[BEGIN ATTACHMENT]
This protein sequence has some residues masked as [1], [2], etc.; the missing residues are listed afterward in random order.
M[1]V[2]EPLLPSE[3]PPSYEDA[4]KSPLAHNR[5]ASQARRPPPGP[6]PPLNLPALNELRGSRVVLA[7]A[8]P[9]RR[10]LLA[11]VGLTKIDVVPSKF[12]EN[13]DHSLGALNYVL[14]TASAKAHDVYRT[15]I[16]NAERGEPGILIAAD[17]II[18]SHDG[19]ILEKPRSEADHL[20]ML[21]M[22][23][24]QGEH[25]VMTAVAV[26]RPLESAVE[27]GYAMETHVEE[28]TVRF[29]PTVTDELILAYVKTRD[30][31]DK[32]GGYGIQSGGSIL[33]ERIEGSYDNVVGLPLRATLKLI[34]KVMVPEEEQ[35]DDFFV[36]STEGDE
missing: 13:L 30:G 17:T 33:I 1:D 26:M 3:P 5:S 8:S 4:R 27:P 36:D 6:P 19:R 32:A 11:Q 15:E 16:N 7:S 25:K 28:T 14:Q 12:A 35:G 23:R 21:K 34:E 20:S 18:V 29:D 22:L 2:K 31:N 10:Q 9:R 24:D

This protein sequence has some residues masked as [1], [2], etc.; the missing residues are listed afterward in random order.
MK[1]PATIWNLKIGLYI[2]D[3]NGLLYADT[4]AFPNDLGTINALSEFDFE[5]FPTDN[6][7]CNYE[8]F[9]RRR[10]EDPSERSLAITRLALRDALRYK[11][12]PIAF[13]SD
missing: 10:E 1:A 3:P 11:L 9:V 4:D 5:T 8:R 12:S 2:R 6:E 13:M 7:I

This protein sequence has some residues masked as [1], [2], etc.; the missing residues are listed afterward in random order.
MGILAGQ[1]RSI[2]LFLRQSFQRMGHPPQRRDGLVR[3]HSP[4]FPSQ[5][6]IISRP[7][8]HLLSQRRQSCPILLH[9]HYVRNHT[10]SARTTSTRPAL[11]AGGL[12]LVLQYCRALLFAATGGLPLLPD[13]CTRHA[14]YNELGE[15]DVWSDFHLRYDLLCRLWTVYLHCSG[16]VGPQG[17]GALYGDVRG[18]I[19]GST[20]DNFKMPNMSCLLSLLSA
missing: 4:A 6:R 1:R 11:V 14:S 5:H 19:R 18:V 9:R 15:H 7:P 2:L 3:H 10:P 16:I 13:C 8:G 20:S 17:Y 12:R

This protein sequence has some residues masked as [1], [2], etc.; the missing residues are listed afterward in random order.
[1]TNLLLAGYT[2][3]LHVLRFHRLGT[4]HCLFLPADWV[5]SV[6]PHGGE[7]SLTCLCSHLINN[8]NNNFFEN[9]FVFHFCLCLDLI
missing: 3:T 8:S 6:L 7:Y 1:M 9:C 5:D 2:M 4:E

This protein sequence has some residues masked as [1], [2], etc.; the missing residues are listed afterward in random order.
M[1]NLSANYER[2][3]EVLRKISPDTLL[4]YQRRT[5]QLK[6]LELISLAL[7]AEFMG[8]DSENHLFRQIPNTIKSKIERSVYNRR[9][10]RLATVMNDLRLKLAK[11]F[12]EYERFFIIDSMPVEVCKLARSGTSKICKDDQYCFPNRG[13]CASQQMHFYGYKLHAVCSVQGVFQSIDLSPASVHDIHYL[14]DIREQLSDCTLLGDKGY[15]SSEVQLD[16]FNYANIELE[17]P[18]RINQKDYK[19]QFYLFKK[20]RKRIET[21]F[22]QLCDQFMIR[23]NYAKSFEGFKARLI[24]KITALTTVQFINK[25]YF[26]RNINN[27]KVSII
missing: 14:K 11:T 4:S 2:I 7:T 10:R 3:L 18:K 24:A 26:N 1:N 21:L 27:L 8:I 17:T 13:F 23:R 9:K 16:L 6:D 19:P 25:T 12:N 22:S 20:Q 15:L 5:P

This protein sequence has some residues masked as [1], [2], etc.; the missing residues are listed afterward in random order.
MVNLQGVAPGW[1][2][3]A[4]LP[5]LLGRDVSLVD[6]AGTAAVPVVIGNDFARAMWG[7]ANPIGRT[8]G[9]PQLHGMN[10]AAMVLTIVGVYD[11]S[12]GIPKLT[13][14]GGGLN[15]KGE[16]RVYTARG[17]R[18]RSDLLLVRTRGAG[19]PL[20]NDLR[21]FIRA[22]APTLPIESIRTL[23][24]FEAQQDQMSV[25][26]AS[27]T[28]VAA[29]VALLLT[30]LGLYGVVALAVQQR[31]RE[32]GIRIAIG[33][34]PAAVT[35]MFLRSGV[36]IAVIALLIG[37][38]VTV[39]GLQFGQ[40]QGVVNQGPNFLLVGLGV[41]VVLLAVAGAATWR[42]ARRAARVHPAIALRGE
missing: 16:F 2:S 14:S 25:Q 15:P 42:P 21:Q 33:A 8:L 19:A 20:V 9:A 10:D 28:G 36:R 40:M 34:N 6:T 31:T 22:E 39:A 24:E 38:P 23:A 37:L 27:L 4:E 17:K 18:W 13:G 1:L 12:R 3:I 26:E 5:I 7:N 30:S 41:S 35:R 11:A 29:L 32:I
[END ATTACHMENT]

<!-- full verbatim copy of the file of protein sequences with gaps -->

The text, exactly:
This protein sequence has some residues masked as [1], [2], etc.; the missing residues are listed afterward in random order.
M[1]V[2]EPLLPSE[3]PPSYEDA[4]KSPLAHNR[5]ASQARRPPPGP[6]PPLNLPALNELRGSRVVLA[7]A[8]P[9]RR[10]LLA[11]VGLTKIDVVPSKF[12]EN[13]DHSLGALNYVL[14]TASAKAHDVYRT[15]I[16]NAERGEPGILIAAD[17]II[18]SHDG[19]ILEKPRSEADHL[20]ML[21]M[22][23][24]QGEH[25]VMTAVAV[26]RPLESAVE[27]GYAMETHVEE[28]TVRF[29]PTVTDELILAYVKTRD[30][31]DK[32]GGYGIQSGGSIL[33]ERIEGSYDNVVGLPLRATLKLI[34]KVMVPEEEQ[35]DDFFV[36]STEGDE
missing: 13:L 30:G 17:T 33:I 1:D 26:M 3:P 5:S 8:S 4:R 27:P 36:D 6:P 19:R 32:A 11:Q 15:E 16:N 7:S 25:K 28:T 14:Q 12:A 35:G 23:R 21:K 34:E 20:S 18:V 29:D 22:L 2:K 31:N 10:Q 9:R 24:D

This protein sequence has some residues masked as [1], [2], etc.; the missing residues are listed afterward in random order.
MK[1]PATIWNLKIGLYI[2]D[3]NGLLYADT[4]AFPNDLGTINALSEFDFE[5]FPTDN[6][7]CNYE[8]F[9]RRR[10]EDPSERSLAITRLALRDALRYK[11][12]PIAF[13]SD
missing: 10:E 1:A 3:P 11:L 9:V 4:D 5:T 8:R 12:S 2:R 6:E 13:M 7:I

This protein sequence has some residues masked as [1], [2], etc.; the missing residues are listed afterward in random order.
MGILAGQ[1]RSI[2]LFLRQSFQRMGHPPQRRDGLVR[3]HSP[4]FPSQ[5][6]IISRP[7][8]HLLSQRRQSCPILLH[9]HYVRNHT[10]SARTTSTRPAL[11]AGGL[12]LVLQYCRALLFAATGGLPLLPD[13]CTRHA[14]YNELGE[15]DVWSDFHLRYDLLCRLWTVYLHCSG[16]VGPQG[17]GALYGDVRG[18]I[19]GST[20]DNFKMPNMSCLLSLLSA
missing: 4:A 6:R 1:R 11:V 14:S 5:H 19:R 18:V 9:R 15:H 7:P 2:L 3:H 10:P 16:I 13:C 8:G 20:S 17:Y 12:R

This protein sequence has some residues masked as [1], [2], etc.; the missing residues are listed afterward in random order.
[1]TNLLLAGYT[2][3]LHVLRFHRLGT[4]HCLFLPADWV[5]SV[6]PHGGE[7]SLTCLCSHLINN[8]NNNFFEN[9]FVFHFCLCLDLI
missing: 3:T 8:S 6:L 7:Y 1:M 9:C 5:D 2:M 4:E

This protein sequence has some residues masked as [1], [2], etc.; the missing residues are listed afterward in random order.
M[1]NLSANYER[2][3]EVLRKISPDTLL[4]YQRRT[5]QLK[6]LELISLAL[7]AEFMG[8]DSENHLFRQIPNTIKSKIERSVYNRR[9][10]RLATVMNDLRLKLAK[11]F[12]EYERFFIIDSMPVEVCKLARSGTSKICKDDQYCFPNRG[13]CASQQMHFYGYKLHAVCSVQGVFQSIDLSPASVHDIHYL[14]DIREQLSDCTLLGDKGY[15]SSEVQLD[16]FNYANIELE[17]P[18]RINQKDYK[19]QFYLFKK[20]RKRIET[21]F[22]QLCDQFMIR[23]NYAKSFEGFKARLI[24]KITALTTVQFINK[25]YF[26]RNINN[27]KVSII
missing: 14:K 11:T 4:S 2:I 7:T 10:R 3:L 18:K 24:A 26:N 1:N 21:L 27:L 8:I 17:T 13:F 23:R 9:K 16:L 6:D 19:P 25:T 12:N 22:S 20:Q 15:L 5:P

This protein sequence has some residues masked as [1], [2], etc.; the missing residues are listed afterward in random order.
MVNLQGVAPGW[1][2][3]A[4]LP[5]LLGRDVSLVD[6]AGTAAVPVVIGNDFARAMWG[7]ANPIGRT[8]G[9]PQLHGMN[10]AAMVLTIVGVYD[11]S[12]GIPKLT[13][14]GGGLN[15]KGE[16]RVYTARG[17]R[18]RSDLLLVRTRGAG[19]PL[20]NDLR[21]FIRA[22]APTLPIESIRTL[23][24]FEAQQDQMSV[25][26]AS[27]T[28]VAA[29]VALLLT[30]LGLYGVVALAVQQR[31]RE[32]GIRIAIG[33][34]PAAVT[35]MFLRSGV[36]IAVIALLIG[37][38]VTV[39]GLQFGQ[40]QGVVNQGPNFLLVGLGV[41]VVLLAVAGAATWR[42]ARRAARVHPAIALRGE
missing: 16:F 2:S 14:S 25:Q 15:P 42:P 21:Q 33:A 8:L 19:A 20:V 9:A 10:D 28:G 36:R 40:M 34:N 6:T 31:T 22:E 39:A 24:E 38:P 23:A 37:L 27:L 4:E 17:K 18:W 13:G 1:L 12:R 3:I 26:E 5:I 7:N 30:S 41:S 35:R 11:A 29:L 32:I